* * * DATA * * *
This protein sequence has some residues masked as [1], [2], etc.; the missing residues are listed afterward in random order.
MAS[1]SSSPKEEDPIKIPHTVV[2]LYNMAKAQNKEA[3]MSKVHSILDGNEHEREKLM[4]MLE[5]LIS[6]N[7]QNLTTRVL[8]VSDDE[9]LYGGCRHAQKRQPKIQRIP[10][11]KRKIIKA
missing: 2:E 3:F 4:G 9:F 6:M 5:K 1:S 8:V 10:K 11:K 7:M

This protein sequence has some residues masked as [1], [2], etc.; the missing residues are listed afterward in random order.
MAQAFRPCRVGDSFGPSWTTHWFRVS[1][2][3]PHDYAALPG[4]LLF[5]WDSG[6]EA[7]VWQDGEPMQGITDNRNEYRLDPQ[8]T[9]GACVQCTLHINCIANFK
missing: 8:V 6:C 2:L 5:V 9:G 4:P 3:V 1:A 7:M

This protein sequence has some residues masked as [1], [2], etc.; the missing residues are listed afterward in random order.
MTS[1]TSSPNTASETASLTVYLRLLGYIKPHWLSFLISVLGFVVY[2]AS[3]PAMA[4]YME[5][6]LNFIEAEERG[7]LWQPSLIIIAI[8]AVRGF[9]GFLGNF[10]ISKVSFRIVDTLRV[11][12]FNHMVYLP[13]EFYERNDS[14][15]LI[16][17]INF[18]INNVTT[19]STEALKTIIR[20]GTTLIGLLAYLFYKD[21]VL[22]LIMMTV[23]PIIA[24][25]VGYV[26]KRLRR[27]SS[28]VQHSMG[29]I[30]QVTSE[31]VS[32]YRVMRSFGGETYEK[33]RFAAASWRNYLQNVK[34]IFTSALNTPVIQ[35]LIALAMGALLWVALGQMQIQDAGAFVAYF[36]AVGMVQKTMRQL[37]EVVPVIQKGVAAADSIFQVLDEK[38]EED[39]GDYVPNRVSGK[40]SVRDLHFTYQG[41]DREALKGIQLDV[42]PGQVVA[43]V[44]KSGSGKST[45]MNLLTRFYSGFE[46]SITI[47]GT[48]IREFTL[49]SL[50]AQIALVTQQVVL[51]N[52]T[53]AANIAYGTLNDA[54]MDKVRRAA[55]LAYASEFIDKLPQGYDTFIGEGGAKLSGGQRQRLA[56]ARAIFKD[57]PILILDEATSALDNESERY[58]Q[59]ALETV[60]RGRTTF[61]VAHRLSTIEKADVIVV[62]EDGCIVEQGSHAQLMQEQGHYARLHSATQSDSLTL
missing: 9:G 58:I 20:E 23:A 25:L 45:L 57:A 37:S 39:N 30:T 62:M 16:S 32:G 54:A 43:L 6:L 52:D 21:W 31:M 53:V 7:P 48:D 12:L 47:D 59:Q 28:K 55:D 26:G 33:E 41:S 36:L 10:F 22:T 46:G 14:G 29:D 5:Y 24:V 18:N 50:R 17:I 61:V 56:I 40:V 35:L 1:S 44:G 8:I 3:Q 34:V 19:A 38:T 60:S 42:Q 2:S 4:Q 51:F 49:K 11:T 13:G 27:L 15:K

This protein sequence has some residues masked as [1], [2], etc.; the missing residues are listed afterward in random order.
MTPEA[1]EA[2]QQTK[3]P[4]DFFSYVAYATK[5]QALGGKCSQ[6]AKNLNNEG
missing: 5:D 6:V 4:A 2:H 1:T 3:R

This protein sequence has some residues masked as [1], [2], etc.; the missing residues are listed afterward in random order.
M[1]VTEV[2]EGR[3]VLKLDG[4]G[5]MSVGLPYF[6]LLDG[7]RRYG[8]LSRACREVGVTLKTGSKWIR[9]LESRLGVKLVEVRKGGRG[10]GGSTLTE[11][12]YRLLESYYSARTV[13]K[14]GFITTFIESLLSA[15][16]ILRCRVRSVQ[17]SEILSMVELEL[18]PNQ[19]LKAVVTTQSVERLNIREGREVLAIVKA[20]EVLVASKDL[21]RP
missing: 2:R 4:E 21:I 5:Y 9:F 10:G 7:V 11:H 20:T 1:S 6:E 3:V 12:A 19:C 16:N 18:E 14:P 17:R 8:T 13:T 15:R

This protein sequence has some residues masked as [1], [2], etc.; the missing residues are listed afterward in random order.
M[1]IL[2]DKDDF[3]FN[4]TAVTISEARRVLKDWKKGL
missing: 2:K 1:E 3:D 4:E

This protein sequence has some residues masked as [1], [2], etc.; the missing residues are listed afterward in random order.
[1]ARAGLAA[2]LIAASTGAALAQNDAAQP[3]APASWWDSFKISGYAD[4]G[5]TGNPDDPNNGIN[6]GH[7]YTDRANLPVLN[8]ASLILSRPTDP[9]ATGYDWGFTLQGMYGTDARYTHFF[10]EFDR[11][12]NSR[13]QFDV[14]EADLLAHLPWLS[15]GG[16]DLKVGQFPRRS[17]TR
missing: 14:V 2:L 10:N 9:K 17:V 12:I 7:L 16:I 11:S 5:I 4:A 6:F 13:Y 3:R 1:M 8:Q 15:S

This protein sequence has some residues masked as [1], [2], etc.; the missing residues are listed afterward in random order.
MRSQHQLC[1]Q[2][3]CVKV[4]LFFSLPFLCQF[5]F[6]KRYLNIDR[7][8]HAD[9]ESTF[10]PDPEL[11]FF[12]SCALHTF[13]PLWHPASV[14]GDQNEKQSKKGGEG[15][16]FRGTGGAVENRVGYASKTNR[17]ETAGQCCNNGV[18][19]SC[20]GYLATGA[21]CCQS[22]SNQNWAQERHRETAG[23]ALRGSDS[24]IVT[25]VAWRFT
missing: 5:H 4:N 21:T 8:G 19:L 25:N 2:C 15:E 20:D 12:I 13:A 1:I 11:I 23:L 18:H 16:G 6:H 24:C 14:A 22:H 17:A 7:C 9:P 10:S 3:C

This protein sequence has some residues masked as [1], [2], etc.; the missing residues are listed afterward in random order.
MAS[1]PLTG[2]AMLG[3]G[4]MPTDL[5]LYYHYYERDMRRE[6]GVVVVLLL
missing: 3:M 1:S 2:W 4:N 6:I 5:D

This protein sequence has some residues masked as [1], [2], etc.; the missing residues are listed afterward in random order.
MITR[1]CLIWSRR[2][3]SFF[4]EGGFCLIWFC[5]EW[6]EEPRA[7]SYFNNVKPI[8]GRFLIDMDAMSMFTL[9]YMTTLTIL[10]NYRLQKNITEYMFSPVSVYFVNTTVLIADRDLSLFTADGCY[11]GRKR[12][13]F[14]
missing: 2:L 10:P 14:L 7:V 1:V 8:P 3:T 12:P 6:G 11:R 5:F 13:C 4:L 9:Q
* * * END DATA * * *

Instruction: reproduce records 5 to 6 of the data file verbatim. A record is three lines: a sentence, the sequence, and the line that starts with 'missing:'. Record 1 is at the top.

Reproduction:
This protein sequence has some residues masked as [1], [2], etc.; the missing residues are listed afterward in random order.
M[1]VTEV[2]EGR[3]VLKLDG[4]G[5]MSVGLPYF[6]LLDG[7]RRYG[8]LSRACREVGVTLKTGSKWIR[9]LESRLGVKLVEVRKGGRG[10]GGSTLTE[11][12]YRLLESYYSARTV[13]K[14]GFITTFIESLLSA[15][16]ILRCRVRSVQ[17]SEILSMVELEL[18]PNQ[19]LKAVVTTQSVERLNIREGREVLAIVKA[20]EVLVASKDL[21]RP
missing: 2:R 4:E 21:I 5:Y 9:F 10:G 7:V 11:H 20:T 1:S 6:E 3:V 12:A 19:C 16:N 18:E 14:P 17:R 8:T 13:T 15:R

This protein sequence has some residues masked as [1], [2], etc.; the missing residues are listed afterward in random order.
M[1]IL[2]DKDDF[3]FN[4]TAVTISEARRVLKDWKKGL
missing: 2:K 1:E 3:D 4:E